3. First responders of all sorts flock to this industry because it's an instant gratification process - you see immediate results - and it answers their drive to fix, to heal, to make something better. (but without the threat of someone dying if they screw up)

4. A lot of guys do this part-time, to supplement their "real" job. @ANDY2012 is a GREAT example of how this part-time gig can become a full-blown successful cleaning company in a relatively short time... IF you want it to and are willing to put in the effort. And it doesn't cost tens of thousands of dollars if you're willing to take time building up your equipment pool. Dribs and drabs over time wind up equalling everything you'd need to go all-out.

Well said Mama Fen.
 

Mama Fen

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Go work with someone else who has experience...F the schooling and online classes...Go first to see if you like manual labor, then see if you can talk the talk...

Did I mention never had schooling, never had online classes and made millions on my own over 19 years...Matter of fact never went to trade show or convention...LOL

Forgive me, lvtandg, but the idea of telling someone to not bother with an education is...frightening, to say the least.

Two guys show up to my door. Both are equally good at getting the job done.

One shows up with visible tattoos, slouchy pants, and a regular shirt on. His speech patterns are colloquial, bordering on lazy, and he tells me "I'll clean it for $100 and put Scotchguard on it for $50."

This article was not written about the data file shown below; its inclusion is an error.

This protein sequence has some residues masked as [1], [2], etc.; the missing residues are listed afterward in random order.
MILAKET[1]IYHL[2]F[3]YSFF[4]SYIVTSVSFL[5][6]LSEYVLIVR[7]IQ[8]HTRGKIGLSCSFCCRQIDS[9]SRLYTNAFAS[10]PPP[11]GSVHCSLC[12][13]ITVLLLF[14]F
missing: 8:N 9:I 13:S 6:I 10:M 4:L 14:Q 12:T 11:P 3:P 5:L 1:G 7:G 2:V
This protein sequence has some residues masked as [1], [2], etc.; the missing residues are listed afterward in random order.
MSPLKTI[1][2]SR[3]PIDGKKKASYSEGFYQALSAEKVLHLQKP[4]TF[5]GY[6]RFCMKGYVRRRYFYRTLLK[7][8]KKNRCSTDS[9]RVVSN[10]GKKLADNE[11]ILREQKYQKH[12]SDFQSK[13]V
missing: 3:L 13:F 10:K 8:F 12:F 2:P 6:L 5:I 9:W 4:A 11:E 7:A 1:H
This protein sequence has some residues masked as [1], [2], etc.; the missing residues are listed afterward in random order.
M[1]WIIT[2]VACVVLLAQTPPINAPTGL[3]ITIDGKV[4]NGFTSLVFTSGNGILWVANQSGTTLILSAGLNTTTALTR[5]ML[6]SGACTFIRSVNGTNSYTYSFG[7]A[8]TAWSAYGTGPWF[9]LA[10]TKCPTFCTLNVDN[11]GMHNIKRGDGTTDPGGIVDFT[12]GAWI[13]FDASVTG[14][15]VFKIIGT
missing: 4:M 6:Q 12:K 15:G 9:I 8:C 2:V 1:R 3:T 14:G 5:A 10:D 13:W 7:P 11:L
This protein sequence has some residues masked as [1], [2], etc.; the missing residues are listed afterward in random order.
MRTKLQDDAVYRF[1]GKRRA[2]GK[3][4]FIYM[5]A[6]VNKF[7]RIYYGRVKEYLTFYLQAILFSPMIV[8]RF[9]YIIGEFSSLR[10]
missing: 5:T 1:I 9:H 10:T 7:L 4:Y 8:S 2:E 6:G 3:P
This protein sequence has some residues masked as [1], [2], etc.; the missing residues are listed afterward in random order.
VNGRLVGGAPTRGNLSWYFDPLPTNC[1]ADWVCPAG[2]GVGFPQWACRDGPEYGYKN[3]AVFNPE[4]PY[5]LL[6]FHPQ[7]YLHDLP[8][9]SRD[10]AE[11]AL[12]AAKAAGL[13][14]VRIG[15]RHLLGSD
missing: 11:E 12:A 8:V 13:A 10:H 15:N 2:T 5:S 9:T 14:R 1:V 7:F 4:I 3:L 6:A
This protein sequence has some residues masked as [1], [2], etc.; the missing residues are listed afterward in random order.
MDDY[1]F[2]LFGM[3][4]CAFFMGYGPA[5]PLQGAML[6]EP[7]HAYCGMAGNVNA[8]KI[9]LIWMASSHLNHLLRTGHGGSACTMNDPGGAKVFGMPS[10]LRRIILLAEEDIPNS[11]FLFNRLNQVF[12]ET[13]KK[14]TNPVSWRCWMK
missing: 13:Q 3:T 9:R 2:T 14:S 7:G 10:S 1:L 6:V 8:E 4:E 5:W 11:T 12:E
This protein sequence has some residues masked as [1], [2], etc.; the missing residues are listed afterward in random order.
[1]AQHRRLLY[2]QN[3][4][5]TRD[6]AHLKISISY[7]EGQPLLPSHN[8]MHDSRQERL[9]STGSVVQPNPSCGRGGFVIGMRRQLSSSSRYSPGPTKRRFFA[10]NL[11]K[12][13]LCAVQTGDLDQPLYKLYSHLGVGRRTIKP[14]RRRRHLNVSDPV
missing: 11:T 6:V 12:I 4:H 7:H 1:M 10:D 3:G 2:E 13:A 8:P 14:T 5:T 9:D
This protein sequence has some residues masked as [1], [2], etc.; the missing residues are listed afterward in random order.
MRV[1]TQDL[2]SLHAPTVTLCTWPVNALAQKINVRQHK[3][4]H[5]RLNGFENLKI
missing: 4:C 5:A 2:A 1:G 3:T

The other shows up in a collared shirt with a logo, pleated pants, and a smile. He introduces himself, walks the job with me, and then says "I can pre-vacuum for you to remove loose soil, do a deep treatment that's allowed to dwell for extra soil suspension; then I'll extract with a rotary device that will scrub the fibers and help correct any crushing damage from foot traffic. If there are spots remaining, like that Kool-Aid over there, I can do a special heat-activated treatment for an extra fee. I can then apply a protectant to help prevent any further staining over the coming six months, after which we can schedule a maintenance cleaning for you. This would total to about $350 for these areas. Would you like me to start now, or is there a better time for your schedule?"

Guess who's getting the $350 and another paid job in six months.

Classroom education does three major things for you as a professional cleaner:

1. It gives you WORDS (terminology) to explain to the customer what makes you better than the rest. ("Wax", "fans", and "soap" will leave your dictionary for good.)
2. It gives you KNOWLEDGE to speed your learning curve and make you do a better job faster, and to run a more profitable business.
3. It helps to give you the APPEARANCE of professionalism and trustworthiness in the customer's eyes because you can answer intelligent questions about your process.

Anyone can clean a carpet. But making yourself stand out from the crowd by being professional, efficient, and savvy can make the difference between a $150 job and a $350 one.
 
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rob allen

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Not availing oneself of schooling is foolish. It is better to learn and live than live and learn. Wisdom has proved that it serves as a protection against liabilities, saves one 1000’s in poor equipment choices and untold amounts by delivering improper service and quality. It also accelerates one’s business growth to levels in a couple years that would take decades. The more you learn the more you earn holds true.